Face of Chinese emperor reconstructed using ancient DNA 1500 year ago

March 29, 2024

Face of Chinese emperor who ruled 1,500 years ago reconstructed using ancient DNA

The facial reconstruction of Emperor Wu who was ethnically Xianbei. The face of a Chinese emperor who ruled 1,500 years ago has been reconstructed using ancient DNA. Chinese scientists recreated the face of 6th Century monarch Emperor Wu of Northern Zhou using DNA extracted from his remains. The study suggests his death at the age of 36 might be linked to a stroke. It also sheds light on the origin and migration patterns of a nomadic empire that once ruled parts of north eastern Asia.

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The facial reconstruction of Emperor Wu of Northern Zhou, who ruled 1,500 years ago. (Pianpian Wei via SWNS)

By Stephen Beech via SWNS

The face of a Chinese emperor who ruled 1,500 years ago has been reconstructed using ancient DNA.

Chinese scientists recreated the face of 6th Century monarch Emperor Wu of Northern Zhou using DNA extracted from his remains.

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The study suggests his death at the age of 36 might be linked to a stroke.

It also sheds light on the origin and migration patterns of a nomadic empire that once ruled parts of northeastern Asia.

Emperor Wu was a ruler of the Northern Zhou dynasty in ancient China.

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During his reign from 560 to 578 AD, he built a strong military and unified the northern part of ancient China after defeating the Northern Qi dynasty.

Emperor Wu was ethnically Xianbei, an ancient nomadic group that lived in what is Mongolia today and northern and northeastern China.

Study co-author Dr Shaoqing Wen, of Fudan University in Shanghai,said: “Some scholars said the Xianbei had ‘exotic’ looks, such as thick beard, high nose bridge, and yellow hair.

“Our analysis shows Emperor Wu had typical East or North East Asian facial characteristics.

Archaeologists discovered Emperor Wu’s tomb in north-western China in 1996.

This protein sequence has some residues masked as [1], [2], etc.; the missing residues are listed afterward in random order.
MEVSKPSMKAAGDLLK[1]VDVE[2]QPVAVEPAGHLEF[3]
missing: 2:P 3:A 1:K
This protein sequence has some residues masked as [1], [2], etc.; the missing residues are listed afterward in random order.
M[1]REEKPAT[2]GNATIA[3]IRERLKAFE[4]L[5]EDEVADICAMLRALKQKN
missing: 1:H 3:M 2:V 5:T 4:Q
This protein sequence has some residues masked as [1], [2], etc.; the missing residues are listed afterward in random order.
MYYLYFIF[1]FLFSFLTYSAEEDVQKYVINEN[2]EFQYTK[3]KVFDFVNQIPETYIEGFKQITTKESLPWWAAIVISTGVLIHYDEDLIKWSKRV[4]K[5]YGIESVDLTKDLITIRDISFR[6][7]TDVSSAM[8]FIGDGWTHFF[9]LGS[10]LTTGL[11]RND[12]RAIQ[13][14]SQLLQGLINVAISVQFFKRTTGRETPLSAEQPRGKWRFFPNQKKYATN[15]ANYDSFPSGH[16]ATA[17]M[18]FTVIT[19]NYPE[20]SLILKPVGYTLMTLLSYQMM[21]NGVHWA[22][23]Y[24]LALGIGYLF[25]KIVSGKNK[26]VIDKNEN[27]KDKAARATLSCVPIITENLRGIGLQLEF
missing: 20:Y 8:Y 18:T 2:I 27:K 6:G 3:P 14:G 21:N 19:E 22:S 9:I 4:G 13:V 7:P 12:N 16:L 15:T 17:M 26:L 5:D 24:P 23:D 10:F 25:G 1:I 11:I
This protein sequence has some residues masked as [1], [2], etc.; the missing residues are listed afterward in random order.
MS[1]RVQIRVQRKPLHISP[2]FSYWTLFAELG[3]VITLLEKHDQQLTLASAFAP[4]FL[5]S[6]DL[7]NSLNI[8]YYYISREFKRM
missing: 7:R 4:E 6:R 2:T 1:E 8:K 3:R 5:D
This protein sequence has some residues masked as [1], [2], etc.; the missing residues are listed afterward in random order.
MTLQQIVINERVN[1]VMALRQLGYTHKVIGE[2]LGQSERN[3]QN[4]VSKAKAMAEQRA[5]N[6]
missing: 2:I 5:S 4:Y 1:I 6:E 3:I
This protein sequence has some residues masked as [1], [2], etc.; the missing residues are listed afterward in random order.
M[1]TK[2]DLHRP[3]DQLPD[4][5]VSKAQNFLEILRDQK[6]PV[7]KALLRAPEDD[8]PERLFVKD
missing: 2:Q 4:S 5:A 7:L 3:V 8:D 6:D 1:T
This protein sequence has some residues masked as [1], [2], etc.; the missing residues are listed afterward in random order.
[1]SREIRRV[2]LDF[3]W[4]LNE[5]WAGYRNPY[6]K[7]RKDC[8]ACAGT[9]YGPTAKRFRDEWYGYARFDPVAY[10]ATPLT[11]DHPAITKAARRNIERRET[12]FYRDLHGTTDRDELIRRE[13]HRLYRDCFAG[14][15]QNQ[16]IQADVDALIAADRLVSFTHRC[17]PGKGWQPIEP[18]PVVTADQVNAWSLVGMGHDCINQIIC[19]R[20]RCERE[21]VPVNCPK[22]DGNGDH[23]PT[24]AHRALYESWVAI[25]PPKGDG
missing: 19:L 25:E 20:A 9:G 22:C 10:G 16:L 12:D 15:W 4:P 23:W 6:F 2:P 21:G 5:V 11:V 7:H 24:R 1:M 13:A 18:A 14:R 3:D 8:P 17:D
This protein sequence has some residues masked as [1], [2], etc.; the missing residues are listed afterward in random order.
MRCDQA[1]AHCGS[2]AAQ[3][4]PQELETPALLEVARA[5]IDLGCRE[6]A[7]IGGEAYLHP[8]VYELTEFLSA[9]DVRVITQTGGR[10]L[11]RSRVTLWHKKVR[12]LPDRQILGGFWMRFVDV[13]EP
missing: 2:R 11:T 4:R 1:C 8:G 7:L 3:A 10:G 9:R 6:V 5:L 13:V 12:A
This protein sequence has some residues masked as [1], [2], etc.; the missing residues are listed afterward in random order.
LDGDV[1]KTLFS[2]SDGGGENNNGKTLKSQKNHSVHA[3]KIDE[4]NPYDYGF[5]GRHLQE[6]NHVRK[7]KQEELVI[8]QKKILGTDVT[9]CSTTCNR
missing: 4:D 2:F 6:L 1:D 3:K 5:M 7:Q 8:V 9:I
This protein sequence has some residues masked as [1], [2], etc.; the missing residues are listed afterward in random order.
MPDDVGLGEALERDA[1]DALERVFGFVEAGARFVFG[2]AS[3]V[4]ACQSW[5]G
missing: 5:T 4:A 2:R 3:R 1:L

They found his bones, including a nearly complete skull.

With recent advances in ancient DNA research, Dr. Wen and his team were able to recover more than one million single-nucleotide polymorphisms (SNPs) on his DNA, some of which contained information about the color of Emperor Wu’s skin and hair.

Combined with Emperor Wu’s skull, the team reconstructed his face in 3D.

The result, published in the journal Current Biology, shows Emperor Wu had brown eyes, black hair, and dark to intermediate skin.

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Photo by Lawrence Suzara via Pexels

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The research team said his facial features were similar to those of present-day Northern and Eastern Asians.

Co-author Pianpian Wei, of Fudan University, said: “Our work brought historical figures to life.

“Previously, people had to rely on historical records or murals to picture what ancient people looked like.

“We are able to reveal the appearance of the Xianbei people directly.”

The research team said Emperor Wu died at the age of 36, and his son also died at a young age with no clear reason.

Some archaeologists say Emperor Wu died of illness, while others argue he was poisoned by his rivals.

By analyzing Emperor Wu’s DNA, the research team found that the emperor was at an increased risk for stroke, which might have contributed to his death.

The finding aligns with historical records that described the Emperor as having aphasia, drooping eyelids, and an abnormal gait – potential symptoms of a stroke.

The genetic analysis also shows the Xianbei people intermarried with ethnically Han Chinese when they migrated southward into northern China.

Dr. Wen added: “This is an important piece of information for understanding how ancient people spread in Eurasia and how they integrated with local people.”

Next, the research team plans to study the people who lived in ancient Chang’an city in north western China by studying their ancient DNA.

Chang’an was the capital city of many Chinese empires over thousands of years and the eastern terminus of the Silk Road, an important Eurasian trade network for thousands of years.